Volatility isn’t just affecting the stock market, it’s impacting everything.

Instability in Europe, slower Chinese growth, and declining oil prices are a just a few of the factors causing turbulence in the U.S. and global economy.

But there are a number of other trends and factors at work shaping our future. Understanding them can help a company reduce risks while assessing what’s ahead in 2015 and beyond. Here are a few to consider.

1. Consumer confidence
Although the unemployment rate continues to fall, registering 5.6 percent in December, many Americans don’t feel the benefits. One reason is that the unemployment figure doesn’t include those who have become frustrated and are no longer looking for work. Another reason is that average hourly earnings on private, non-farm payrolls slightly decreased in December.

But the bigger picture isn’t reassuring either. After adjusting for inflation, the median household income in 2013 was $51,939 — considerably lower than it was in 2007 before the recession began and about the same as was registered in 1995.

A third factor impacting confidence involves home ownership. The massive decline in housing values throughout the recession, which translated into a deterioration in the largest assets of many, reduced the wealth of millions of Americans.

Although the housing market has significantly improved, 5.3 million homeowners still owe more on their homes than they are worth and another 10 million borrowers have less than 20 percent equity, reports CoreLogic, a real estate research firm.

Due to continuing concerns about job stability and the economy, many consumers still are not confident about the future and in turn are spending less. And since consumer spending represents about 70 percent of gross domestic product, any decrease will continue to have a substantial impact on overall economic growth.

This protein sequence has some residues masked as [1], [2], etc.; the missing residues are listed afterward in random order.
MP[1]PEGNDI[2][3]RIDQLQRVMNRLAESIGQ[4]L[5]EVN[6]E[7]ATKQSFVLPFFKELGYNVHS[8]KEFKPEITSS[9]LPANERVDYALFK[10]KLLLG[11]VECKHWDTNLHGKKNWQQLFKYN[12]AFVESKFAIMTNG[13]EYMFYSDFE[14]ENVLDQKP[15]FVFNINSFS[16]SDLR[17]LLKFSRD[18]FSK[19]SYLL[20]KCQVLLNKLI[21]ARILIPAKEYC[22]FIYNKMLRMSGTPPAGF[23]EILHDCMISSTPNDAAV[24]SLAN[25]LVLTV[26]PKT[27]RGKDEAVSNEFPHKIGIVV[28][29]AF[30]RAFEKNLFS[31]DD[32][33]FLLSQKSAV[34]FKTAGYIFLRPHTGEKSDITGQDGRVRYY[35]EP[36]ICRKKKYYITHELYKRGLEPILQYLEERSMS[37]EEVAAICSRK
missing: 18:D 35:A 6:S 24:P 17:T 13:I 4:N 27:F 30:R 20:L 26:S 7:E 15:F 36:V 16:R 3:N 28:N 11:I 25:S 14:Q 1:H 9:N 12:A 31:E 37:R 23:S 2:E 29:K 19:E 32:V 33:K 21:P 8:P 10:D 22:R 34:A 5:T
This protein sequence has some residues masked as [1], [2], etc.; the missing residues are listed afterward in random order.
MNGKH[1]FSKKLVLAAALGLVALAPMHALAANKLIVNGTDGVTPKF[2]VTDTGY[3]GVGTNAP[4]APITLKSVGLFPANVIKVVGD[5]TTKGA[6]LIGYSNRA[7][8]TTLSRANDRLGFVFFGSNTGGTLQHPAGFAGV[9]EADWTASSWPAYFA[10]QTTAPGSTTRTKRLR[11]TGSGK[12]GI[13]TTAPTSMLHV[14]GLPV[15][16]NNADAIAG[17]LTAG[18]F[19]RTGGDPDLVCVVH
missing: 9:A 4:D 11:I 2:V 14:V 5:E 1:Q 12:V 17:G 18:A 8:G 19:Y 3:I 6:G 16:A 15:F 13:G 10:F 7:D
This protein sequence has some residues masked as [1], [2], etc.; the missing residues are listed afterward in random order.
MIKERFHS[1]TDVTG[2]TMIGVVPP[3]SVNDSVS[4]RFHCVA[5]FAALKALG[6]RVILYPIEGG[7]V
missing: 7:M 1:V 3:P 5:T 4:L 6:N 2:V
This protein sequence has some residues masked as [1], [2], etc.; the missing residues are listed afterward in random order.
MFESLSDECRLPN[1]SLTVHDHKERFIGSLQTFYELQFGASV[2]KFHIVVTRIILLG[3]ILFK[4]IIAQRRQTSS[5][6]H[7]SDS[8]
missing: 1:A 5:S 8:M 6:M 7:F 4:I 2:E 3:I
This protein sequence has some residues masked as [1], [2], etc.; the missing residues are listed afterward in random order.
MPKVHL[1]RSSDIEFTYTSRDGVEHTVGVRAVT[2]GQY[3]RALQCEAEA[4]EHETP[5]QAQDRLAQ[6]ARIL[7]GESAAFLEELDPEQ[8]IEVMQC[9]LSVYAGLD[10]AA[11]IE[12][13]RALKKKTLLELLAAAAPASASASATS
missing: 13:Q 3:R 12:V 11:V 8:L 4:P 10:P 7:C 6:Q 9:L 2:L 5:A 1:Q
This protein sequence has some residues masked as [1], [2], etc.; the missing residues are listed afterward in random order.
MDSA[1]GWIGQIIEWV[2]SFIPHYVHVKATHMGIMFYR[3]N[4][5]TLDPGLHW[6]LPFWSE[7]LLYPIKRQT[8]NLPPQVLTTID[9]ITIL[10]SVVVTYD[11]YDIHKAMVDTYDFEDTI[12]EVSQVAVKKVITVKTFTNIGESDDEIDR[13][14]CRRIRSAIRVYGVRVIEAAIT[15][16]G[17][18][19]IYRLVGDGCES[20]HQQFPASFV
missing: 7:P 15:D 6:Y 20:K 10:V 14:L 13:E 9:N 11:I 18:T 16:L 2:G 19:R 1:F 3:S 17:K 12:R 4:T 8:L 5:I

2. Corporate uncertainty
As U.S. industry struggles to regain momentum, many companies remain unsure of what’s next in terms of Washington policy and their corporate liabilities. As a result, many companies continue to invest more cautiously and resist hiring.

In some cases, CEOs have indicated they are trying to keep their number of employees under the potentially changing threshold mandated by the Affordable Care Act, known as Obamacare, so as not to be subject to certain costs.

And uncertainty, especially in terms of fiscal policy, can have serious consequences. Since tax policy is partly designed to encourage certain behaviors, its absence encourages others.

3. The skills deficit
The U.S. is experiencing a worsening skills shortage even though the unemployment rate remains elevated. And multiple factors are responsible.

Baby boomers continue to retire in droves. and they are taking their skills with them. In addition, after reaching their highest labor force participation rate of 60 percent in 1999, participation among women has declined, according to the U.S. Bureau of Labor Statistics.

Also, the U.S. Census Bureau says the mobility of adults aged 25 to 29 is at a 50-year low. Consequently, fewer young people have been able to relocate to seek or accept new jobs.